Iraqi Sunni fighters on Saturday secure the funeral of a man who was killed in artillery fire in Fallujah, western Iraq. (Mohammed Jalil/epa)
Al-Qaida militants have seized much of Fallujah, a key city in western Iraq, engaging Iraqi army forces in pitched battles there in a brazen challenge to Iraq’s central government.
“The whole of Fallujah is taken,” said Qasim Abed, a member of the provincial council in the region and the former governor of Anbar. “The situation is very bad.”
Abed was reached Saturday by phone from his home in Ramadi, the capital of Anbar, a mostly Sunni region west of Baghdad. He said militants have occupied police stations and government buildings throughout Fallujah and are also controlling limited parts of Ramadi.
Reports from the region are sketchy, and it is unlikely militants can hold any ground they have seized, analysts say.
However, the battlefield successes do provide al-Qaida with an important propaganda victory; the militants depend on an image of invincibility for recruitment and fundraising. During the Iraq War, al-Qaida frequently disseminated video of militants waving flags in public places.
Abed said it could take a week for government forces — and tribes who are fighting along with the government — to push al-Qaida out of the two cities. Abed said most Anbar tribes are fighting alongside government forces, but a handful have sided with the militants.
Al-Qaida militants, emboldened by their powerful role in attempting to topple the government in neighboring Syria, have been exploiting the sense of alienation among Sunnis.
“It’s a perfect storm that’s been brewing for a long time,” said Ryan Crocker, a former U.S. ambassador to Iraq.
The fighting in Anbar province comes amid growing sectarian tensions between the minority Sunnis and the Shiite-dominated government.
Sunnis have accused the Shiite-led government of Nouri al-Maliki of being heavy-handed in his treatment of political rivals and have responded with spasms of violence.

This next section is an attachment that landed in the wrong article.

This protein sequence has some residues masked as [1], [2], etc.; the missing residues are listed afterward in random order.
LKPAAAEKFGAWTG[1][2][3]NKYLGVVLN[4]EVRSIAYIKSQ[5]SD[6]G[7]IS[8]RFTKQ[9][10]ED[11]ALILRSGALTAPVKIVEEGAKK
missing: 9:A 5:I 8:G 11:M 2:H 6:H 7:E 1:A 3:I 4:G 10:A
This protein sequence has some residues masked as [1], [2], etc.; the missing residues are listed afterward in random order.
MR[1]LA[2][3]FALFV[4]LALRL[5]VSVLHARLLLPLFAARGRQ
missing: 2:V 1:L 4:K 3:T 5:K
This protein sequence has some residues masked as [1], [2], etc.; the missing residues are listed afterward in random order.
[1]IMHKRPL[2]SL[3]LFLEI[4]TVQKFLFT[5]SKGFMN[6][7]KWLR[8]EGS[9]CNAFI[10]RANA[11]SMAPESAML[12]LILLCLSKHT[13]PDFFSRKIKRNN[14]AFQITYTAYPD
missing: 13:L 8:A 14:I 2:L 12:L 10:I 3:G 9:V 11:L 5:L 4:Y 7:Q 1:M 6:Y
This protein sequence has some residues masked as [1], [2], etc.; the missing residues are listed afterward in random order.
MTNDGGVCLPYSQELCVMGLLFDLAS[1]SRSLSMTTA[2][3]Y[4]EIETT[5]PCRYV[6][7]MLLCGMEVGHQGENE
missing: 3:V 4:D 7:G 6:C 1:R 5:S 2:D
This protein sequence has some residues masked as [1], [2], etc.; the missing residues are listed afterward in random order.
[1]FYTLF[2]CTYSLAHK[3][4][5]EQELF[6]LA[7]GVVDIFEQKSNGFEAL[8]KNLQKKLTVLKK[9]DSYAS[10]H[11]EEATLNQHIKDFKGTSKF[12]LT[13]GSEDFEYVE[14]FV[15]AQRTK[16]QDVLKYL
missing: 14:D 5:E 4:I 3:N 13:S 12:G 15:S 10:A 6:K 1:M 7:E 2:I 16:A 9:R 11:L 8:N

“Maliki has taken a very serious and unfortunate step toward pushing a large percentage of the Sunni population to feel disenfranchised,” said James Jeffrey, a former U.S. ambassador to Iraq now at the Washington Institute for Near East Policy.
Recently, government forces arrested a prominent Sunni, touching off a firefight that killed the lawmaker’s brother and some of his bodyguards. Security forces then dismantled a Sunni protest camp in Ramadi.
Responding to Sunni concerns, the central government agreed to withdraw its forces from Anbar cities this week. But once the forces left, al-Qaida militants surfaced in Ramadi and Fallujah.
The fighting, the worst violence since U.S. forces left Iraq at the end of 2011, erupted just as a number of tribal leaders in recent weeks have been trying to work out a political compromise with Maliki’s government.
“They were about to get a negotiated settlement,” said Sterling Jensen, an analyst at the National Defense University’s Near East South Asia Center for Strategic Studies. “For some reason, Maliki chose this time to go against the protesters.”
Anbar has played an influential role in shaping Iraq’s history.
After the U.S.-led invasion of Iraq in 2003, the region became a hotbed of the Sunni insurgency that fought American forces. In 2004, Fallujah had become a symbol of resistance to the U.S. presence until an American-led offensive drove militants from the city in bloody street fighting.
In 2006 and 2007, a network of tribal leaders in Ramadi who were backed by American forces led an effective revolt against al-Qaida, helping to turn the tide of war in Iraq.
Today, tribal leaders in Anbar remain wary of al-Qaida and have urged local police to fight the militants, analysts say.
However, they point out that it was the presence of Americans who gave tribal leaders the confidence to turn on al-Qaida in 2006 and 2007. Sunni tribal leaders saw Americans as an ally that could protect them from al-Qaida and the excesses of a Shiite-dominated government.
Analysts fear that Sunnis now may be driven into the arms of al-Qaida if they feel it is the only bulwark against a government hostile to their interests.
“It’s possible they are now opening their communities to an al-Qaida they didn’t like,” said Stephen Biddle, a national security analyst and professor at George Washington University
Al-Qaida has also been strengthened by the civil war in neighboring Syria. The war there has attracted foreigners who came to fight under the al-Qaida banner. Some of those fighters may be spilling into western Iraq, analysts say.
The fighting in Syria has given al-Qaida in Syria “a new lease on life,” Jeffrey said.
“There are no peacekeepers here to stabilize this,” Biddle said. “As a result you get a very dangerous tinderbox.”